From economics 101, we know that the price of a product is based on the meeting point of supply versus demand. When digital came about, the supply of photographers grew.
The image above is a standard consumer product, a luxury demand line looks more like the image below. It’s a little less elastic, a little less volatile. That’s a good thing!
This is good news for photographers because, as a distinct, luxury product and experience, the price you can charge is less affected by the increasing supply of photographers. There is still a strong need for a photography experience that goes beyond what consumers can create with their phone or at home. But this also means two other things:
- Your product is a luxury and needs to be marketed that way, regardless of your price point.
- Your photography needs to be a luxury experience that provides value beyond just the photos.
How to Create a Luxury Experience
In order to build a luxury experience, let’s review a couple of examples of consumer versus luxury. I want you to take a look at these comparisons and notice how one is a luxury experience, while the other is a consumer experience. But what are the differences that you’re seeing?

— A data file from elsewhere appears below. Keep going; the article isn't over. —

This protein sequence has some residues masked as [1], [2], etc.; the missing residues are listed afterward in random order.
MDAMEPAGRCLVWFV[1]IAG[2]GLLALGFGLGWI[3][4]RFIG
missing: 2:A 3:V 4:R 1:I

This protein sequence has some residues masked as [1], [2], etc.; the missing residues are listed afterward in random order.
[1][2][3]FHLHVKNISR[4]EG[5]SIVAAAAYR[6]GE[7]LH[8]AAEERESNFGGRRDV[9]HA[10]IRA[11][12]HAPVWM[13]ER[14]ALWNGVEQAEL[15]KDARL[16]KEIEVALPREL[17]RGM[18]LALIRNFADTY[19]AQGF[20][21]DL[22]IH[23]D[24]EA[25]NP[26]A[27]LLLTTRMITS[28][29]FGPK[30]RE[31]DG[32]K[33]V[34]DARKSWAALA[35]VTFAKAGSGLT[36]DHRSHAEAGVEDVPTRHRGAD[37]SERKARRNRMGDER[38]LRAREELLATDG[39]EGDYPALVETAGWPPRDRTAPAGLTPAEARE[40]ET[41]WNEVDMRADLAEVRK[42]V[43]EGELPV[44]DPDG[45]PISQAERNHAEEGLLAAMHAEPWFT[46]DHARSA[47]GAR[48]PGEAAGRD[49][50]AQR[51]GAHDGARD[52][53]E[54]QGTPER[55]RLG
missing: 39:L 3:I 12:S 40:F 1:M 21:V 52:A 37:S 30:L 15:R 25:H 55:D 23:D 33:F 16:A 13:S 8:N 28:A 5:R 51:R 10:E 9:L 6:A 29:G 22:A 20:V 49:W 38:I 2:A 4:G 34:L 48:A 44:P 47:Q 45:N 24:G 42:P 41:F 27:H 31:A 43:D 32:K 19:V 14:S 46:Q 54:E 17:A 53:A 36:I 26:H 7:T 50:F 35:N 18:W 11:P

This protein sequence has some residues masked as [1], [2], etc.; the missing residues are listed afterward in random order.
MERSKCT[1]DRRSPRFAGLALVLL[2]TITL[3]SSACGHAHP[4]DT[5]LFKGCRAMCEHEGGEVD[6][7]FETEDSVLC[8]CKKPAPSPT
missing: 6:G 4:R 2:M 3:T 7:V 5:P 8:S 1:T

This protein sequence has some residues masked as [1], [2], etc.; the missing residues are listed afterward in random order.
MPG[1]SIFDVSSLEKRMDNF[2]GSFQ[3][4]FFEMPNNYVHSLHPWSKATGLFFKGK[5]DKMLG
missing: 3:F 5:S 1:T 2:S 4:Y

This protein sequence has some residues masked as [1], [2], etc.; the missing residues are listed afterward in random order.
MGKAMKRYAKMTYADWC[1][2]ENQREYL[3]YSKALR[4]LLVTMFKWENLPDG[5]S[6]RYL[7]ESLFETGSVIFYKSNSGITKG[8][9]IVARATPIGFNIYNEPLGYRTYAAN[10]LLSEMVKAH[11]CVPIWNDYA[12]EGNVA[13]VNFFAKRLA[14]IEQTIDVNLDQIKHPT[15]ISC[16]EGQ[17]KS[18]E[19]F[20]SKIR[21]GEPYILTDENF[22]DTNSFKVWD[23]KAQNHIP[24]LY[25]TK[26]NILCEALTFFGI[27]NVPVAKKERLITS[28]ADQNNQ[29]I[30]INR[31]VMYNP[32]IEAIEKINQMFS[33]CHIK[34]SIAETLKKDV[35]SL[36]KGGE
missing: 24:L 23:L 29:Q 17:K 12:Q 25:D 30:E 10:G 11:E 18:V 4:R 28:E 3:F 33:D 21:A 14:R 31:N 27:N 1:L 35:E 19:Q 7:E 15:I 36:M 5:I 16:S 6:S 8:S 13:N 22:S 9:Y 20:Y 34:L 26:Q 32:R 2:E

What you’re probably noticing is that on the consumer side, we’re presented with tons of options. If we’re looking at the car showroom, we see multiple cars and plenty more on the lot.
But in the Bentley dealership, we see calm. We feel at peace. We’re shown a single car, shown as a piece of art more than a product. We see a simple fine art print. One chair and desk to sit and discuss the purchase. On top of that, do you think the salesperson will ever really talk about features like the stereo, leather, and electronics? No, because if you’re buying a luxury product, you expect all of those features to come standard.
Take a look at the department store on the right, versus Louis Vuitton on the left. Isn’t it the same thing? On the right, tons of products. On the left, one purse/product displayed at a time. You and I know there are more in the back, but they are displayed as art pieces, one at a time!